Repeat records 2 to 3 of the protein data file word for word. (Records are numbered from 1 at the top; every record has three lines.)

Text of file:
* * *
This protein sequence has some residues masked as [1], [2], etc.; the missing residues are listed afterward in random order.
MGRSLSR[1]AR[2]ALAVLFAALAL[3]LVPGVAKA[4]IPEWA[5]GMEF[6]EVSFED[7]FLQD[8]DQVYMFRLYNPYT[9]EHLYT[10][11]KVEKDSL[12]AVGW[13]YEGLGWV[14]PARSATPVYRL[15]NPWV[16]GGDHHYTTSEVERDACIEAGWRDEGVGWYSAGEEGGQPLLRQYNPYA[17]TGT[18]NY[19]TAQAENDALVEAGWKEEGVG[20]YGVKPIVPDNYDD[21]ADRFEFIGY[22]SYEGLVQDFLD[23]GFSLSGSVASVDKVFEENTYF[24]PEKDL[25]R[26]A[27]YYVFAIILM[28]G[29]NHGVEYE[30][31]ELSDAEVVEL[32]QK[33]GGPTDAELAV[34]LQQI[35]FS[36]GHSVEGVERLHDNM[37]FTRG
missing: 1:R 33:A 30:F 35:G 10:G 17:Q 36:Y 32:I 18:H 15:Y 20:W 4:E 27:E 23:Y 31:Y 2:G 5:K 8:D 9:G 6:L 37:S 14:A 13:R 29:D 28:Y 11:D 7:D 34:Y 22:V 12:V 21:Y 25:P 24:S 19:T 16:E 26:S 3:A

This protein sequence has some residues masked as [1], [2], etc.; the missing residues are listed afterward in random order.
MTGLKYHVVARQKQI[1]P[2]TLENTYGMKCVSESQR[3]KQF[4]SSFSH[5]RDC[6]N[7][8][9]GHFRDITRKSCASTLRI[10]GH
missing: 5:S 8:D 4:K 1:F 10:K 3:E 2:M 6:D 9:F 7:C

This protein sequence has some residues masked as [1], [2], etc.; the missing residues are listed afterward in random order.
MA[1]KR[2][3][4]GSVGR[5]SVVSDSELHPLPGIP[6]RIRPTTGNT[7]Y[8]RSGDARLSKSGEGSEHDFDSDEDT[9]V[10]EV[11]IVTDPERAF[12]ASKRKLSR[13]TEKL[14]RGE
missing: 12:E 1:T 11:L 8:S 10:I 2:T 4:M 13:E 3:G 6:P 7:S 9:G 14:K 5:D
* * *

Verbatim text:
This protein sequence has some residues masked as [1], [2], etc.; the missing residues are listed afterward in random order.
MTGLKYHVVARQKQI[1]P[2]TLENTYGMKCVSESQR[3]KQF[4]SSFSH[5]RDC[6]N[7][8][9]GHFRDITRKSCASTLRI[10]GH
missing: 5:S 8:D 4:K 1:F 10:K 3:E 2:M 6:D 9:F 7:C

This protein sequence has some residues masked as [1], [2], etc.; the missing residues are listed afterward in random order.
MA[1]KR[2][3][4]GSVGR[5]SVVSDSELHPLPGIP[6]RIRPTTGNT[7]Y[8]RSGDARLSKSGEGSEHDFDSDEDT[9]V[10]EV[11]IVTDPERAF[12]ASKRKLSR[13]TEKL[14]RGE
missing: 12:E 1:T 11:L 8:S 10:I 2:T 4:M 13:E 3:G 6:P 7:S 9:G 14:K 5:D